Do you ever find yourself suppressing your tears or holding back your emotions, especially in front of other people? If so, you are not alone. Strong expressions of negative emotions are generally frowned upon in North America, parts of Asia, as well as Northern and Western Europe, making most people in these places uncomfortable with public displays of their feelings. I can think of many occasions where I was overcome with emotions while speaking at a memorial service, but suppressed my tears because I felt embarrassed and ashamed to cry in front of others. Many people from other ethnic groups (Latinos and Middle Easterners, for example) feel freer to express their pain. I believe on this point there is much we could learn from other cultures.
The book of Habakkuk teaches us that public expressions of sorrow is a healthy way to deal with grief, pain and suffering. The prophet begins his book by openly expressing to God how he feels about the situation in Judah, holding nothing back: “O Lord, how long shall I cry for help, and you will not hear?…why do you idly look at wrong?” (Hab. 1:2-4). While Habakkuk also teaches us that expressions of joy and faith are ultimately where we want to end up (see Hab. 3:17-19), we will only experience these if we are first open and honest with ourselves and with God about what is really going on inside. Habakkuk teaches that we can come to God just as we are—angry, frustrated, discouraged, doubtful, disappointed. Why hide our feelings from the One who knows exactly what you are going through? God never rebukes Habakkuk for expressing his feelings, but He gently helps the prophet see his situation from a different perspective.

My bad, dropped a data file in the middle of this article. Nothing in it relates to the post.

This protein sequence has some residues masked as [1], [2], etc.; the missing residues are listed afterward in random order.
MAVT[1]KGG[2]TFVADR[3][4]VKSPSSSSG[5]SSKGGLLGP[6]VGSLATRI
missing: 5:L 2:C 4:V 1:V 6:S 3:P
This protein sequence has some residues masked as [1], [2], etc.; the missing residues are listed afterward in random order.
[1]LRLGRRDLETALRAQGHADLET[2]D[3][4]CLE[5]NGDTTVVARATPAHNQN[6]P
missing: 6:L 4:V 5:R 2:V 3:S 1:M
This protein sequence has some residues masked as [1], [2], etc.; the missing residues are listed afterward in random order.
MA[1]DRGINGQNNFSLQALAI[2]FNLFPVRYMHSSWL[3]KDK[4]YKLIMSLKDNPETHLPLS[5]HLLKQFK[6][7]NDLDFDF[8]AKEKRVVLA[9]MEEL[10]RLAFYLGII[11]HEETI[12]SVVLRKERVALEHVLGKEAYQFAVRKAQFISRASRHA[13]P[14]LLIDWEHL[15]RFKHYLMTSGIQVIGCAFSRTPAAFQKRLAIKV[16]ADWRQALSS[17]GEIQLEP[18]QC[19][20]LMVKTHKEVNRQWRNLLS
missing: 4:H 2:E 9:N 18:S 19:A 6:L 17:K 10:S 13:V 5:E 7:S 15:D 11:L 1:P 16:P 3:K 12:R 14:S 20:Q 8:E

If we openly and transparently open ourselves to God as to a friend, we will not remain in a state of negative emotions. The book of Habakkuk teaches that prayer changes us. The prophet’s situation never changed, but his feelings did. Grieving the loss of a loved one is much the same way. Research shows that the best and fastest path to a healthy emotional life after losing a loved one is to grieve soon and intensely. When we add prayer as a key component to the process, emotional healing takes place in two ways—(1) the natural process of talking and writing about our feelings is therapeutic, and (2) the Spirit of God works in us to change our perspective.
This is good news! We can express how we really feel. We can display our emotions. If we include God in the process, we will not remain in a state of sadness and discouragement. He will bring us to a place of joy. Habakkuk ends his book with these words: “Though the fig tree should not blossom, nor fruit be on the vines, the produce of the olive fail and the fields yield no food, the flock be cut off from the fold and there be no herd in the stalls, yet I will rejoice in the Lord; I will take joy in the God of my salvation. God, the Lord, is my strength; he makes my feet like the deer’s; he makes me tread on my high places” (Hab 3:17-19).